There’s always been a deep vein of poignancy running through the work of Laurie Anderson; a soulfulness that comes out in her contradictory impulses to both embrace and remain wary of modern technology, and her unerring instincts as a storyteller. But she has never sounded as mournful as she does in her latest production, “Homeland,” which received its Los Angeles premiere Thursday night as part of this season’s UCLA Live.
A powerful song cycle that seamlessly moves from recitations to songs, performed on a dark stage with Anderson and her three-piece band surrounded by nearly 100 votive candles, the 100-minute, intermissionless piece is suffused with death. From the opening monologue, a gloss on Aristophanes’ “The Birds” (where the death of a lark is the beginning of memory), to a grandmother laid out in a coffin “that looks like a piano,” to the literally haunted “Transitory Life” where uprooted Americans are accompanied by ghosts, “Homeland” is a kind of funeral mass for American freedoms. “Was the Constitution written in invisible ink?” she asks.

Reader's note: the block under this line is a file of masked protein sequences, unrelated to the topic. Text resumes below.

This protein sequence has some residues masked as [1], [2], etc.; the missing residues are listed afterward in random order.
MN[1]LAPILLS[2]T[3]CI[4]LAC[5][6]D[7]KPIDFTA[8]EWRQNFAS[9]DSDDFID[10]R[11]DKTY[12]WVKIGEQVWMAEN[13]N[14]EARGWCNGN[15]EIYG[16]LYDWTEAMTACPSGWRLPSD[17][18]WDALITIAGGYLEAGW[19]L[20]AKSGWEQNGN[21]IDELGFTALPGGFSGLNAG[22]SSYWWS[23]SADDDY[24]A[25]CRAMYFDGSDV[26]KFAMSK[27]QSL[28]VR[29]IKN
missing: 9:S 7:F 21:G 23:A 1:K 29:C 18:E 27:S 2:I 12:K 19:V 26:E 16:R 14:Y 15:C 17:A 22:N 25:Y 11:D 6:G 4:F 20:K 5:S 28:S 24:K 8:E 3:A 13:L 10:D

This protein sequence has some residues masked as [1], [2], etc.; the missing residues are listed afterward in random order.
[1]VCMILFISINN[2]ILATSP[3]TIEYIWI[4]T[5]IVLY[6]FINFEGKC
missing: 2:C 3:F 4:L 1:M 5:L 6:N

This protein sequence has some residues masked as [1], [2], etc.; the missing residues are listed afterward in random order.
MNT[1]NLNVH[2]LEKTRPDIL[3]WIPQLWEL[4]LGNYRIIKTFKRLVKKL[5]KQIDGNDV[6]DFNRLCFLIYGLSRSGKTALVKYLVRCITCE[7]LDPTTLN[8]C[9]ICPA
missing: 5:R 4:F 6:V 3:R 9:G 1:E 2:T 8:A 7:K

The opening pieces of “Homeland” survey a country where things have gone terribly wrong: It’s “a good time for business, especially if your business is war,” and the halls of government are filled with self-styled “bad men” — generals, rapacious businessmen, torturers — who all speak the same language.
They’re advised by experts who create crises “that only an expert can deal with” and are locked in a war fought on all sides by children.They brush off the cries of civil libertarians because “there’s no place for freedom when war is here to stay.”
The security apparatus that’s been put into place only makes things worse: Airport checkpoints have turned “what should have been fun — taking off your clothes in public — into something grim.”
As she continues, the focus moves from institutions to people, and the troubles at the top have trickled down. Personal relationships are under siege, people talk at each other (“The Lost Art of Conversation”) and worship “the underwear gods,” the “enormous, but perfect” figures on billboards. But when they step down from their perches to walk the city streets, they are outsized, bringing panic and fear in their wake.
The decline is so slow, we don’t even notice, but “everything comes crawling down.”
The music that accompanies the vignettes and songs is some of the loveliest that Anderson has ever written — a low thrum occasionally punctuated by chilly angelic choruses, elegiac violin and cello duets and the repeated arpeggios of Peter Scherer’s keyboards, which split the difference between Philip Glass and the Doors. Like the narratives it accompanies, the sound’s grave but not without wit; measured and dispassionate, but not without heart. “Homeland” reinforces Anderson’s place as the best interpreter of our troubled times.
Anderson’s “Homeland” will play five performances July 22-26 as part of New York’s Lincoln Center Festival.